City Rental Bikes: A Fleet of Ineptitude


“Madness is never that far away. It’s as close as saying yes to the wrong impulse, but you don’t because luckily most of us have that little voice inside our head that says, “Uh uh uh, turning the car into oncoming traffic is counterproductive!”
– Jim Carrey

Anecdote 1: I run straight into a pothole. The jarring hit causes my feet to bounce off of the pedals, the bike only slightly out of control for a split second. Now, if I had not experienced that sensation a hundred or more times already in my cycling experience, perhaps I would panic and jerk the handlebars or do something else to cause a wipeout. Experience, however, mitigates that panicked, knee jerk response and I just return my feet to my pedals and continue onward.

Anecdote 2: When I was an adolescent, D and I  went for a trip from his house in Falconer, NY, to the mall in Lakewood and back again; a huge undertaking at that point in my life. D’s dad and sister came with us. Heading down Falconer Street, the dad and D ahead of me and D’s sister, I saw her hit a patch of bumpy road, her feet flying off the pedals and being as close as she was to a parked car, she and the bike ran into the back of the car. I skidded to a stop and ran to check her out. All in all, she came through it with just a few scrapes and a slightly busted bike her dad had to coax home for the rest of the trip. That image of her losing control for just a second is etched into my memory.

I bring all of this up as a roundabout way of expressing disappointment toward whomever decided it would be a good idea to set up rental bike stands in major cities, allowing inexperienced riders to attempt to pilot their way through the traffic and pedestrians of a city like Philadelphia. I bike behind these people on their muted blue, basket laden bikes and cringe when I see their feet fly off the pedals or see them jerking the handlebars back and forth, oscillating this way and that as they are unable to steer the bike in a straight line.

The rules of biking on a busy city street are more diverse and complicated than biking a designated path in a park. There, it makes sense to set up bike rentals, allowing people without their own bikes to take a leisurely Sunday afternoon ride. Having naïve riders in a bike lane that shifts to a shared road that shifts to a road with no shoulder and cars whizzing by is a completely different story. Experienced bikers with hundreds of city miles under them are always in danger when biking in city traffic, but at least they know how to react to situations, how to get their feet back on the pedals.

When I was about to move to Philadelphia, I spent hours of time ahead of the move planning out potential routes that I could take from our new West Philly home to work at UPenn. I researched websites about biking in Philadelphia so that I could have some knowledge about the best way to watch out for parked cars swinging their doors wide, knocking your teeth through your bottom lip as you cruise through the bike lane. I looked up the best places to park my bike when going to work. All things considered, I felt reasonably well-versed in everything minus actual experience before I ever set foot in Philadelphia.

These pale blue bikes with riders who are either renting them for a good time as a tourist or in an attempt to make up a few minutes while running late for a meeting (even riding in heels or business suits) had better have some idea what they are really signing up for when they purchase their rental bike. Not only is traffic in car form a risk, but these riders pose a risk to other riders who rely on predicting what those riders in front of them are going to do.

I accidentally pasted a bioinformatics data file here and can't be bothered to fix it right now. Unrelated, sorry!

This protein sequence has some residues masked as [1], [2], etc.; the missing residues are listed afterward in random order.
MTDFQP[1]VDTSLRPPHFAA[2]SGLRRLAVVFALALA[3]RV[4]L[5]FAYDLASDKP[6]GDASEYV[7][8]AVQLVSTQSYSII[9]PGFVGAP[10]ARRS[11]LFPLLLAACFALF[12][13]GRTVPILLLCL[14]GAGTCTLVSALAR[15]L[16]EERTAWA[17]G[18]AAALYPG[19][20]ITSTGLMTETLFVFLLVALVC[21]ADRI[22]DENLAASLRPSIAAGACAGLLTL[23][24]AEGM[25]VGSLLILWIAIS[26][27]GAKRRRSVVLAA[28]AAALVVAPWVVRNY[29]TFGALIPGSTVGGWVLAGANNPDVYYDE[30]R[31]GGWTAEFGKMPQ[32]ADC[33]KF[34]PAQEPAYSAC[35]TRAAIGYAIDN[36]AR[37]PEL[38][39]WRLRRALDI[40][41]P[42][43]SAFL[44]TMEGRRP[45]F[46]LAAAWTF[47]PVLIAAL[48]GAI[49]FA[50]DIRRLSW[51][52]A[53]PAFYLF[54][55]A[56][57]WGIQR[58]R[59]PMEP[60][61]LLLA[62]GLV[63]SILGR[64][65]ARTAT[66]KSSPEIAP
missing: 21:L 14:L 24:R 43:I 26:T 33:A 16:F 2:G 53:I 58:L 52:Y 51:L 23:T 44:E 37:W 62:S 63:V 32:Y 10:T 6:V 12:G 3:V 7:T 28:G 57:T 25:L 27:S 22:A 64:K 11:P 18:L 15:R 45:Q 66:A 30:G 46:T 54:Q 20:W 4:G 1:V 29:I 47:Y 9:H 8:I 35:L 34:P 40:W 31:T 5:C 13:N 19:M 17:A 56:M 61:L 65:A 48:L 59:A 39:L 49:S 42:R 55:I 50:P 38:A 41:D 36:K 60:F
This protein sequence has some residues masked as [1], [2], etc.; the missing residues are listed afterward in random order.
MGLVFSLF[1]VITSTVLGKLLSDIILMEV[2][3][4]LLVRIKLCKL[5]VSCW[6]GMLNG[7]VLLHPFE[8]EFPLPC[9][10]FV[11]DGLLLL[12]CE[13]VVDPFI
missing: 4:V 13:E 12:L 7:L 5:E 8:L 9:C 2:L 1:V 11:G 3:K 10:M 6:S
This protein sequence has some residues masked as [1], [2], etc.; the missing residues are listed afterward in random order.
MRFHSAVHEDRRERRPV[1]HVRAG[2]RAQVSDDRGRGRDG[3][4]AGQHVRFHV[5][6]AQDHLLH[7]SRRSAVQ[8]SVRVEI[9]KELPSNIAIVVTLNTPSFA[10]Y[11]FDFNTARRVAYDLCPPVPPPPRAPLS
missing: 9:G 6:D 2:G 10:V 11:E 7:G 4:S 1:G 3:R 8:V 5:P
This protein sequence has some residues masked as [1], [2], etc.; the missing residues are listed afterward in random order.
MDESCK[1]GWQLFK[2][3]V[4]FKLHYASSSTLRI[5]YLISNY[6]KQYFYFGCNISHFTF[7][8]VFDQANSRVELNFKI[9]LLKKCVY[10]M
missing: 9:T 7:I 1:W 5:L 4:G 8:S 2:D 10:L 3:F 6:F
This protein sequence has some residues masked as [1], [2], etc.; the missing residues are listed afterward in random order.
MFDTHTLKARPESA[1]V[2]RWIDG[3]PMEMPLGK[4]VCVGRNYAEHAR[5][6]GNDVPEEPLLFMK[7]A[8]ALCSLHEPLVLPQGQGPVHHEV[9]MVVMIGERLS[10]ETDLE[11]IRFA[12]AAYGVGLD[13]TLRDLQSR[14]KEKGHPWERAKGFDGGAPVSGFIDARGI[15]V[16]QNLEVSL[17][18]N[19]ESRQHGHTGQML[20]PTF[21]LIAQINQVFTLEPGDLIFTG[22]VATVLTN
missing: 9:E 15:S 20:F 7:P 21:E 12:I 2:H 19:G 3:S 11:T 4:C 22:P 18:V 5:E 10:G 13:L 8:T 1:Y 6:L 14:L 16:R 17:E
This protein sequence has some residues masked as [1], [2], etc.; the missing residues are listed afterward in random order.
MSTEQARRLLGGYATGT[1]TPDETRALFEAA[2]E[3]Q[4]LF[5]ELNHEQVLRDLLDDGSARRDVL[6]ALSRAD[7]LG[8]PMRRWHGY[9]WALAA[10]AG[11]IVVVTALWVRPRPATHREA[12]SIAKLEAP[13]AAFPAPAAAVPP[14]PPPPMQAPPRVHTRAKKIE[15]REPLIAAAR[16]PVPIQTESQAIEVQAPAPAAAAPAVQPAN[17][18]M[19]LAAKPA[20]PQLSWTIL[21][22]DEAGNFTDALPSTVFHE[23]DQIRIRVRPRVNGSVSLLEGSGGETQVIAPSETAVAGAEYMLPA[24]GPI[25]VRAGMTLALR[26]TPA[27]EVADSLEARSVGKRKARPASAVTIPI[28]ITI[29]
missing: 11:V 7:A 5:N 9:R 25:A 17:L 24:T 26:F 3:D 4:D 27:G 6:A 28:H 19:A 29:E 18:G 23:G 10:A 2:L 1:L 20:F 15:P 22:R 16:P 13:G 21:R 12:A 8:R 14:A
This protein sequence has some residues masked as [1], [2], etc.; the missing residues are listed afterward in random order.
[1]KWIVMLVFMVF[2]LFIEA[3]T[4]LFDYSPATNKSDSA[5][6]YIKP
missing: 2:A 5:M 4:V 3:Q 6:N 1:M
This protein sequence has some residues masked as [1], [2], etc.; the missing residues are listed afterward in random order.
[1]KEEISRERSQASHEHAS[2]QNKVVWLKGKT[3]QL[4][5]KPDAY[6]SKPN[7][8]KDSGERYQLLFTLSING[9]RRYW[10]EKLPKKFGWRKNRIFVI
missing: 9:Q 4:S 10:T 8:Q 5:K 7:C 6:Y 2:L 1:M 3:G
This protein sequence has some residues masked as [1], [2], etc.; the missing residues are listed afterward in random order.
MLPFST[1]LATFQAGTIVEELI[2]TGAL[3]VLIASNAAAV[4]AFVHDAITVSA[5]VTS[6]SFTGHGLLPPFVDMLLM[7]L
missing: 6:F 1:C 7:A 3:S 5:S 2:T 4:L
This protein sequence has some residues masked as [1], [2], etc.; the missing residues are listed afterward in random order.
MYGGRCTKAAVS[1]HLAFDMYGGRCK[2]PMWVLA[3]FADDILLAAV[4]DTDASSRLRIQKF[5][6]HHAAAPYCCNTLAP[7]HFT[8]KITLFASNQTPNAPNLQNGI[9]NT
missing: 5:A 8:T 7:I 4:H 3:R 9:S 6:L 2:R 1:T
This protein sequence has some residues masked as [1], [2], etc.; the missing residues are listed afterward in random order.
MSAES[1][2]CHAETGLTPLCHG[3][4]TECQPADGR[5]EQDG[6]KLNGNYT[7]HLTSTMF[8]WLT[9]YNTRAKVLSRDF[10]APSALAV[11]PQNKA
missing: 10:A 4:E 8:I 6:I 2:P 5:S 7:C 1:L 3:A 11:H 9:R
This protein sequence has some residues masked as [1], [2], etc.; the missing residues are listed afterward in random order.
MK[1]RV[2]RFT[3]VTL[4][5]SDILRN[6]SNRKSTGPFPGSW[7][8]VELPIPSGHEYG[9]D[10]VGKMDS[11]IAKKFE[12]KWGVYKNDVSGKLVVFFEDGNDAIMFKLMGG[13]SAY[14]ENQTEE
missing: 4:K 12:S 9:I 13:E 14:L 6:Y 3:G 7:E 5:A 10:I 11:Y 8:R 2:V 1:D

Unfortunately, you can’t get rid of every car and make everyone bike and you won’t get these rental stations removed, either. After all, I can, on a small level, appreciate that one point of these stations is to allow for a more active public and less vehicle congestion. I did see a larger number of people on bikes in Philadelphia than I have seen anywhere else, so I guess for that intention, they’re working.

I also do not foresee the creation of a licensing test for bikes because how are you going to test a 7-year-old the same way you would a 16-year-old or a 25-year-old?

My only suggestion would be to more loudly advertise training and safety courses in close proximity of these kiosks, just in case people are interested in not dying on two wheels. There’s your slogan: “Learn to Bike Smart So You Don’t Die”

img_1665Fortunately, the Bicycle Coalition of Greater Philadelphia does offer “Urban Riding Basics” (a bit less foreboding title than mine, I’ll give them that) and other free training courses and even rides for a small bike rental fee to those who either want to learn to ride or more specifically learn to ride in the city. Even if people can’t attend a class, they offer links on their website for what to do in a crash, a glossary of signs and symbols seen on the road, and general bike laws that everyone should read.

img_1664-2If places like the Bicycle Coalition and Indego Bike Share–the company behind those pale blue bikes mentioned earlier and another resource for free classes–better promoted these valuable classes instead of burying the information on their website, then perhaps we might see a few more educated cyclists (and even drivers better educated in bike law, like how it’s NOT CORRECT to ride on the sidewalks and “out of your way”) on the road.

Cover photo: Indego Facebook


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